Someone recently asked me if there were other novels by Rosemary Sutcliff set in the Bronze Age , apart from Warrior Scarlet. This set me thinking. Helped by a livejournal posting I came across a while back, and based on my own reading (some of it too long ago), I came up with this list—exceluding the re-tellings such as Beowulf. I imagine regular readers here can improve it? Anything missing?
Bronze and Iron Age
The Chief’s Daughter
Sun Horse, Moon Horse
The Flowers of Adonis
The Truce of the Games (A Crown of Wild Olive)
Song for a Dark Queen
The Capricorn Bracelet
The Eagle of the Ninth
The Mark of the Horse Lord
A Circlet of Oak Leaves
The Silver Branch
The Dark Ages
The Lantern Bearers
Sword at Sunset
The Sword and the Circle
The Light Beyond the Forest
The Road to Camlann
The Shining Company
The Shield Ring
The Witch’s Brat
Elizabethan and 16th century
The Armourer’s House
The Queen Elizabeth Story
Lady In Waiting
English Civil War and 17th century
The Rider of the White Horse
Blood and Sand
Three years ago Rosemary Sutcliff’s classic historical novel The Eagle of the Ninth inspired one blogger to go exploring!
The Roman History Reading Group’s first read for 2010 is Rosemary Sutcliff’s The Eagle of the Ninth, part of which is set in Calleva Atrebatum. As it’s quite near where my parents live, I set out one cold and frosty morning to have a look at what remains of Calleva Atrebatum today. The remains are near the village of Silchester, not far from Reading.
Calleva Atrebatum means something like “the Atrebates’ town in the woods” (not that different from Silchester!). The Atrebates were a Celtic tribe living in this area, with links to a tribe of the same name living in Gaul. Although the town itself has disappeared, its walls are still standing. It took me about 2 hours to walk the circuit of 2.8 km, but that was with lots of stops for photographs. The shape is roughly speaking a diamond with the top point at the North.
- North east wall
Find the whole article and all the photographs on his blog here.
Historian and broadcaster Michael Wood has been musing about whether the time Britain slid into chaos at the end of the Roman Empire is also a distant mirror of our present crises. (Thank you Janet Webb for alerting me). He concludes a fascinating article:
Well, the fall of Rome serves to remind us that complex societies can, and do, break down. There is rarely one reason. Rather, there are multiple causes that come together in a perfect storm, as they did around 400AD.
But in time society recovers, for societies after all are made by people, and one guesses that the ones that recover quickest are the ones which are most adaptive, and perhaps too the ones with the strongest sense of identity and history – the strongest sense of “group feeling”.
Source: BBC News – Viewpoint: The time Britain slid into chaos.
This article about how historians’ perceptions of the ‘legendary figure’ have changed over recent times is behind a pay wall: I am trying to access it. Meanwhile…
Forty years ago both scholarly histories and historical novels had a common view of Arthur: as a historical warrior, whose leadership enabled his people, the native inhabitants of post-Roman Britain, to halt the advancing tide of Anglo-Saxon conquest for about half a century. Nobody was exactly sure when this was, because it had been in the obscure period between 410 and 550, which has left almost no contemporary documents. Nonetheless, there was general agreement that Arthur had flourished somewhere in that time and had been the greatest British personality in it, establishing a fame which laid the basis for the later, more romantic and fantastic, medieval Arthurian legend.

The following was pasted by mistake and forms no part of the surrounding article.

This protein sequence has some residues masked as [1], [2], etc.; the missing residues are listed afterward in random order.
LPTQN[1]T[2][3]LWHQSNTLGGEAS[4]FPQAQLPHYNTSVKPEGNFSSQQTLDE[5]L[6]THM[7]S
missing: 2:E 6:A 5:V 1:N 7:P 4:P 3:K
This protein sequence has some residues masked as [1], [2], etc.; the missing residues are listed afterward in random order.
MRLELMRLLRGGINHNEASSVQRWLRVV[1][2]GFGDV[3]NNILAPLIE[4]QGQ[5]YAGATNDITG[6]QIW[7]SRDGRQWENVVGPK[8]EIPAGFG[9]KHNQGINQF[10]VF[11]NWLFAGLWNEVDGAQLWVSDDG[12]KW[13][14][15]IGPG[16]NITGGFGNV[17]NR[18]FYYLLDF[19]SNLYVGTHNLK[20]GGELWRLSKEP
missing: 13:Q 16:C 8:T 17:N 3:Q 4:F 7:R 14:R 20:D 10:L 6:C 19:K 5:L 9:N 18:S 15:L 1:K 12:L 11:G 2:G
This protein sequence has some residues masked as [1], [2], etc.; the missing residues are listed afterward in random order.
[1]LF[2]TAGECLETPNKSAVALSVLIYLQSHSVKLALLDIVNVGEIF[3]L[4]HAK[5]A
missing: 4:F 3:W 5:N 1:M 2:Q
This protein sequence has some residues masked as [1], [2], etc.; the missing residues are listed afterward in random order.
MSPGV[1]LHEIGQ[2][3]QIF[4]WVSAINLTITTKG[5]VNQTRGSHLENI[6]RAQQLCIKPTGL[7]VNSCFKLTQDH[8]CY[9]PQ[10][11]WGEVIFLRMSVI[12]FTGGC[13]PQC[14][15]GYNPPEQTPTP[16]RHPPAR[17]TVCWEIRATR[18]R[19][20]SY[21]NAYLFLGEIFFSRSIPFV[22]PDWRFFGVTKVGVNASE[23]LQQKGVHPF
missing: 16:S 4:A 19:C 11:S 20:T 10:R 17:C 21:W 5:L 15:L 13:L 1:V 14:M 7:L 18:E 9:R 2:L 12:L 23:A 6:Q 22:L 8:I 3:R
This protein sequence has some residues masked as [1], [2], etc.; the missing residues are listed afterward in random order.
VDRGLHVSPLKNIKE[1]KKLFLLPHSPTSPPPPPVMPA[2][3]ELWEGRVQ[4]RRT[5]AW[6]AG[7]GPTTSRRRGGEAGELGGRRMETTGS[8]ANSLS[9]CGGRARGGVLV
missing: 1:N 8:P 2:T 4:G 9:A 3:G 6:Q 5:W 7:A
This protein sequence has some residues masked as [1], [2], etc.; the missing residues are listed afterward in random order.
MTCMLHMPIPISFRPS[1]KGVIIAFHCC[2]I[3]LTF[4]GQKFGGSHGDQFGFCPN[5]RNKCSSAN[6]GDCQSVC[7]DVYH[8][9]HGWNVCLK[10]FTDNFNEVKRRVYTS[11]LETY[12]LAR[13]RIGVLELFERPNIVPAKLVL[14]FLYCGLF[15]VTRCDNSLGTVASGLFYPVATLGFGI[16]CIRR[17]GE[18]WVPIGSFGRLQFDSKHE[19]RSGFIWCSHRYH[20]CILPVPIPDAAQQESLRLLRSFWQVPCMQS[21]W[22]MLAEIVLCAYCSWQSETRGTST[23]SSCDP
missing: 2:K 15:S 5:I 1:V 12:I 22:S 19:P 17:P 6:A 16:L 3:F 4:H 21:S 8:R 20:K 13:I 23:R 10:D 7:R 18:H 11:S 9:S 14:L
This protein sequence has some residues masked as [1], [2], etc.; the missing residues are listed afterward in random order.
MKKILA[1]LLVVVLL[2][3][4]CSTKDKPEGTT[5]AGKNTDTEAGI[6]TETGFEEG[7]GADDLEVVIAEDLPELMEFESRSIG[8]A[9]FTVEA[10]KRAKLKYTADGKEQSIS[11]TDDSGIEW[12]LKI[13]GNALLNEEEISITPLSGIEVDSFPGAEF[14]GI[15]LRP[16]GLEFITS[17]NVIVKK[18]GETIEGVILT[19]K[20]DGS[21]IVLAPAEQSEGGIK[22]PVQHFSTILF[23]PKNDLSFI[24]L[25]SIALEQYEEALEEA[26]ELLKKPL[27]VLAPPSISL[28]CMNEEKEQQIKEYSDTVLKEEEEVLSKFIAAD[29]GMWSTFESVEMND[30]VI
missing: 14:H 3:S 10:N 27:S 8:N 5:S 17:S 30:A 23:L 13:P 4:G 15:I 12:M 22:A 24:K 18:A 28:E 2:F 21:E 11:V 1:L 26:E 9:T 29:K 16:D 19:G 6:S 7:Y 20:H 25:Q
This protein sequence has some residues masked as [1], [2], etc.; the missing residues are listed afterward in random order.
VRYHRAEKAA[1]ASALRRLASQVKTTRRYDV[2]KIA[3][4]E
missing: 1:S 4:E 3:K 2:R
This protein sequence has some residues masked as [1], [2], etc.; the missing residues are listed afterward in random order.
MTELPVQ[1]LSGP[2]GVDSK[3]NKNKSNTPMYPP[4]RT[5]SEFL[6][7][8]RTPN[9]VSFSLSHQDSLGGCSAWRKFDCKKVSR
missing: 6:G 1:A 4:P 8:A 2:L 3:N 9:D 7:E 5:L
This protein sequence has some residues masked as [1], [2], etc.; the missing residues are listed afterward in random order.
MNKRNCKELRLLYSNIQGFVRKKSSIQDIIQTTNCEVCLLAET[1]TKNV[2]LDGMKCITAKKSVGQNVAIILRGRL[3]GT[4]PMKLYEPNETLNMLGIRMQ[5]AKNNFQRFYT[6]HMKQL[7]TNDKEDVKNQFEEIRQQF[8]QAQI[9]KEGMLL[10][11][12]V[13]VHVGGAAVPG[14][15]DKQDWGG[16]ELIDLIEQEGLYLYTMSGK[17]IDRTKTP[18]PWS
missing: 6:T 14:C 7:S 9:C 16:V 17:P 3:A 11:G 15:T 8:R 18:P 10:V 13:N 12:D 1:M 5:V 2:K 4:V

This happy consensus had mostly been produced by the new discipline of archaeology, which had excavated some of the main sites associated with Arthur in that later and fully-developed legend, such as his birthplace at Tintagel and Cadbury Castle in Somerset, which local tradition held had been his court of Camelot. In each case, amid great publicity, spectacular remains had been found of occupation by wealthy people at just the right period. For many, this was enough to establish beyond reasonable doubt that the legend was rooted in historical truth and books such as Geoffrey Ashe’s The Quest for Arthur’s Britain and Leslie Alcock’s Arthur’s Britain carried this message to a wide readership. It was taken up by historians, who now felt encouraged to reconstruct a story for the years around 500 by combining the meagre early medieval sources with a wealth of much more dubious data from later periods; this approach was epitomised by John Morris’s fat, exciting book, The Age of Arthur . The interest stirred up by scholars resulted in a flood of historical fiction in the 1960s and 1970s. Most was produced by Englishmen, though Englishwomen such as Rosemary Sutcliff and Mary Stewart were among the most prominent authors. All treated Arthur as a historical character in a post-Roman setting, with realistic British landscapes and careful use of historical and archaeological data.
Source: Signposts: King Arthur | History Today.
Quote on becoming an archaeologist and knowing about Roman toilets by reading Rosemary Sutcliff books.
A review of Rosemary Sutcliff’s novel The Flower of Adonis, historical fiction for adults, said
The Flower of Adonis is an excellent grown-up novel on the theme of Alcibiades, if the Peloponnesian War and Athens in the fifth century BC interests you. As for Eagle of the Ninth, I became (briefly) an archaeologist partly because of the book. All I know about Roman toilet behaviour I learned from her at the age of 12!